Your Semester at a Glance
Accommodations for Exams
Because students will be taking final exams from home, students with limited access to the internet may need accommodations for exams and will be provided guidance once classes begin. Faculty members will not penalize students for requiring at-home exam accommodations.
Course Schedule Changes
Students will be given an opportunity to change their course selections after the rescheduling process is complete this summer. All schedule changes can be made through Texas One Stop. Students can check this site to find the dates when their course selections can be changed.
Shortened Time On Campus
The fall 2020 semester will start Aug. 26. In-person instruction will end Nov. 25, the day before Thanksgiving. Most Students will remain away from campus for the remainder of the semester, taking final exams online Dec. 7-16.
Standard Academic Week
The typical academic week will be used for the majority of classes, meeting between Monday and Friday.
Expanded Class Days
Classes will be more evenly distributed through an expanded class day running from 8 a.m. to 8 p.m.
Three Modes of Classes
Lectures will be streamed and/or recorded in many in-person and hybrid classes to allow students who become ill or who need to self-isolate to keep up with the classes.
An online course is a class designed from the ground up so all students will attend the main class experience online. Material in these classes may be presented synchronously, with a live lecture in real time, or asynchronously, with recorded lectures and materials. Classes with enrollments of approximately 100 students or more will have online lectures. Online courses are listed as WB, web-based, in the course schedule. For some online courses, students may have the option of taking sections in person, if they are on campus, but will never be required to do so.
Classes designated as in-person are those for which there is at least some material critical for the course that can only be acquired through in-person attendance. Many of these courses involve learning skills or using equipment that would not be available remotely. In-person classes may have some content presented online, but students who register for classes without coming to campus cannot take these courses.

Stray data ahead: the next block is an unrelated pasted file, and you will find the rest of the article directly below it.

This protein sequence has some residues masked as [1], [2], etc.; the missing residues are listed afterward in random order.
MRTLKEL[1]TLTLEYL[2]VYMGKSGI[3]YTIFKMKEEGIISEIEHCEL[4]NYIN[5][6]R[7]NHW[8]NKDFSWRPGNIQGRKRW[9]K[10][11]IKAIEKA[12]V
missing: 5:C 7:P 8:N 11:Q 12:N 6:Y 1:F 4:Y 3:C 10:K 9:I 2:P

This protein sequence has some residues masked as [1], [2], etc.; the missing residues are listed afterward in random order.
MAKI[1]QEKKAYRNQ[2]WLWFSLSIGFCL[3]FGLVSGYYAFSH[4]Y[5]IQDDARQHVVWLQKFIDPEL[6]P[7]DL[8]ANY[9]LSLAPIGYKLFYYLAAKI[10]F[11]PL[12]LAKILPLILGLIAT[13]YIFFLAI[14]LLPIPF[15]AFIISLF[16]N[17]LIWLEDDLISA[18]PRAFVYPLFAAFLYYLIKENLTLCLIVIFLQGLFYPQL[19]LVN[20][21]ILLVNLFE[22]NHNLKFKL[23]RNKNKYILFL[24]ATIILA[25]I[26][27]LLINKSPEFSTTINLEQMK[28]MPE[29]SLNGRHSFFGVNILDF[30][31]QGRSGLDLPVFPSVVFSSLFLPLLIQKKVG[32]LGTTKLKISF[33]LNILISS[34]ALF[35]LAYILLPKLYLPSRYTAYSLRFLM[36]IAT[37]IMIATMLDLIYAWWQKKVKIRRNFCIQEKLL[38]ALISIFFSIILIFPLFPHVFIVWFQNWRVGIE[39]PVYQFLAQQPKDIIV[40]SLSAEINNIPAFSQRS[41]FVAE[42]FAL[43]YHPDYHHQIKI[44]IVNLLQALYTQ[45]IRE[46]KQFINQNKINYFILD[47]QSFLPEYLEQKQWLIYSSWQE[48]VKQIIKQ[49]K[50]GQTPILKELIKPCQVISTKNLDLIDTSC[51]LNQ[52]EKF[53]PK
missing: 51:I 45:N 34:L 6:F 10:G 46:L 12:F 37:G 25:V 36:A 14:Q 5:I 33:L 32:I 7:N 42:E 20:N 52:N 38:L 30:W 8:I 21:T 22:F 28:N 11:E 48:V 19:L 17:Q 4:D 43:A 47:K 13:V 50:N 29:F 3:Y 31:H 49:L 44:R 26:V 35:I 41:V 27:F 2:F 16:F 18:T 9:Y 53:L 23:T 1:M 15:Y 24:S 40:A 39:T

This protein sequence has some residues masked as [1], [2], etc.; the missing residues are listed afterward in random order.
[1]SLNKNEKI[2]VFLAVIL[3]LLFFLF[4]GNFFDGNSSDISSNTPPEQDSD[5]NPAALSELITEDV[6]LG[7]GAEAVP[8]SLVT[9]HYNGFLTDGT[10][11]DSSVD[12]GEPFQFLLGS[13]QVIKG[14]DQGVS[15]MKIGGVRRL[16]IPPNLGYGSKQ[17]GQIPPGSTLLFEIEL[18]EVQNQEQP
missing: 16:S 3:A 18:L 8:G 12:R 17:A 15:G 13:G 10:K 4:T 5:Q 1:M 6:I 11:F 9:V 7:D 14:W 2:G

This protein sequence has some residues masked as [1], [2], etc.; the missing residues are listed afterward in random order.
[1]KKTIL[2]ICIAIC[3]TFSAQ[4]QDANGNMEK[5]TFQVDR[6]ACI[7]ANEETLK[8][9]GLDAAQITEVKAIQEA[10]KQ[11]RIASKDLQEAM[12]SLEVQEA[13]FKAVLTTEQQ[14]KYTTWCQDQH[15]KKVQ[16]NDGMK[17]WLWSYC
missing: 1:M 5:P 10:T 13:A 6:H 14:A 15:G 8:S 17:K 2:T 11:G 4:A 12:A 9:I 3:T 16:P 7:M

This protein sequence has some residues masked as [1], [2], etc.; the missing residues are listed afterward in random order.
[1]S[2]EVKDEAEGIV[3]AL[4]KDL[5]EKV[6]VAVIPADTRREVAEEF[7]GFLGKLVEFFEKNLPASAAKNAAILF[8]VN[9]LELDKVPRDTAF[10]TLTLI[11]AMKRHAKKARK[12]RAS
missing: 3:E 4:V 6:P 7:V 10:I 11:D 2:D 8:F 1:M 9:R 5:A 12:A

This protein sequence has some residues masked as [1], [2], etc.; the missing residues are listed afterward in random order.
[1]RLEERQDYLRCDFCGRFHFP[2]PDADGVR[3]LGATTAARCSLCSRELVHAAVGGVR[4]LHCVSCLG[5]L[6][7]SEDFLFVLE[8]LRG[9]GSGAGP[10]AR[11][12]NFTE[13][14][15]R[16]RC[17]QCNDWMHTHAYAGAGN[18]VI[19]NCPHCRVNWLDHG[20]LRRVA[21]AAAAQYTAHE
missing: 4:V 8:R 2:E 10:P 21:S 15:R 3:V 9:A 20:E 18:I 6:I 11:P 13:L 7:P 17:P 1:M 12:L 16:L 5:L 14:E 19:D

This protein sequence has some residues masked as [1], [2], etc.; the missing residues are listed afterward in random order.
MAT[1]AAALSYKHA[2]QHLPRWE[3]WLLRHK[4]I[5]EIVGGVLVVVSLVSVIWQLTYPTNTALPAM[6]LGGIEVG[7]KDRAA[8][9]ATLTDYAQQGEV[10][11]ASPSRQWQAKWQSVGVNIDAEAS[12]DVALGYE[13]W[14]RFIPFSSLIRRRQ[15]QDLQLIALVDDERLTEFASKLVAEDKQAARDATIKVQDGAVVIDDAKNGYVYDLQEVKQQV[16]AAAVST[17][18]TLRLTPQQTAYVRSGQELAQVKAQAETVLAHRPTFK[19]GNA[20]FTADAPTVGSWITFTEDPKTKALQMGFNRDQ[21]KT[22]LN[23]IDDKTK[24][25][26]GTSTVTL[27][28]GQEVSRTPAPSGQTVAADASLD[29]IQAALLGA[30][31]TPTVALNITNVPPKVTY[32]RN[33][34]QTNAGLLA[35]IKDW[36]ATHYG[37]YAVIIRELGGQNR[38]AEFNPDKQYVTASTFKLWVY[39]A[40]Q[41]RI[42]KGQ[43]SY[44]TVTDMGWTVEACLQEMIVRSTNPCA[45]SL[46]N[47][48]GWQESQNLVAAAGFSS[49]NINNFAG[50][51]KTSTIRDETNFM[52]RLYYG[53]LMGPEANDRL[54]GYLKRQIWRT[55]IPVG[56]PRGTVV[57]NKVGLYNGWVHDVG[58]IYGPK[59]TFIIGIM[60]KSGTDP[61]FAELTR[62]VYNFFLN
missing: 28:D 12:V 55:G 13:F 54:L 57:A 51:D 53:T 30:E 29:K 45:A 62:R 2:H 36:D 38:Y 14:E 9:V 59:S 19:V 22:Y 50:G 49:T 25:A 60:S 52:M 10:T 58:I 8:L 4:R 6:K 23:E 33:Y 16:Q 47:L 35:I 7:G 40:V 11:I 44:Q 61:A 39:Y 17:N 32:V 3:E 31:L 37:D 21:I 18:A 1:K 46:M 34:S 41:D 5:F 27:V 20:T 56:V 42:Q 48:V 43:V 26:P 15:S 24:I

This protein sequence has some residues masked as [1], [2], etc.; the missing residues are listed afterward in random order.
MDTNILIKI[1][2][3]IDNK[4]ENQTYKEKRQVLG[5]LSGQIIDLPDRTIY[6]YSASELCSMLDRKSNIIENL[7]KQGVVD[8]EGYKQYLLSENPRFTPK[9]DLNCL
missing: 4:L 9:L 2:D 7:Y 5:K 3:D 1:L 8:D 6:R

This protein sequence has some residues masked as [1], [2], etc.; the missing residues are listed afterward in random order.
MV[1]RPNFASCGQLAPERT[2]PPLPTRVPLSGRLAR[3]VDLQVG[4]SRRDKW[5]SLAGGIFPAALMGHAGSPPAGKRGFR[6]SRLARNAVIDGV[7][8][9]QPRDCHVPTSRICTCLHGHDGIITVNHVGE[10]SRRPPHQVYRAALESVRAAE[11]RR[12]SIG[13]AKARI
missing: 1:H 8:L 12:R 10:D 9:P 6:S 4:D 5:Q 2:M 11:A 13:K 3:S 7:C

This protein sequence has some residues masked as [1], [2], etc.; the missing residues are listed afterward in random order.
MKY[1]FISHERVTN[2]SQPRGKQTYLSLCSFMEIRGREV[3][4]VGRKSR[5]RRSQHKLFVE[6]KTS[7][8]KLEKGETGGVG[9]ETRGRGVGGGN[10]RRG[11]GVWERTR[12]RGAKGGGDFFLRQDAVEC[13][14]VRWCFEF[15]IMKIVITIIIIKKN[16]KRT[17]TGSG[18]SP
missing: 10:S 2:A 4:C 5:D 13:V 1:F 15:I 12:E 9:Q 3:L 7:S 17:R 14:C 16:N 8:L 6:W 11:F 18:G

A hybrid class has both in-person and remote learning elements, with the frequency of in-person learning based on instructional needs. Students may be able to take some hybrid courses on a completely remote basis, but other hybrid courses will require students to be on campus for a portion of their coursework. The specific frequency of in-person class meetings will vary by course and may be modified by departments in consultation with their deans over the course of the semester as conditions change. The specific hybrid classes that can be taken all online will be communicated to students in the coming weeks.
Every class is designed to ensure that all students can focus on learning while maintaining a healthy environment by adhering to classroom guidelines.
- Cloth masks are required for students and instructors in all classrooms. UT will encourage compliance by increasing awareness and fostering a spirit of cooperation. For those who continue putting the community at risk with their behavior, corrective and disciplinary action may be taken in accordance with the university’s guidelines for faculty, staff and students.
- Instructors will use microphones to be heard clearly.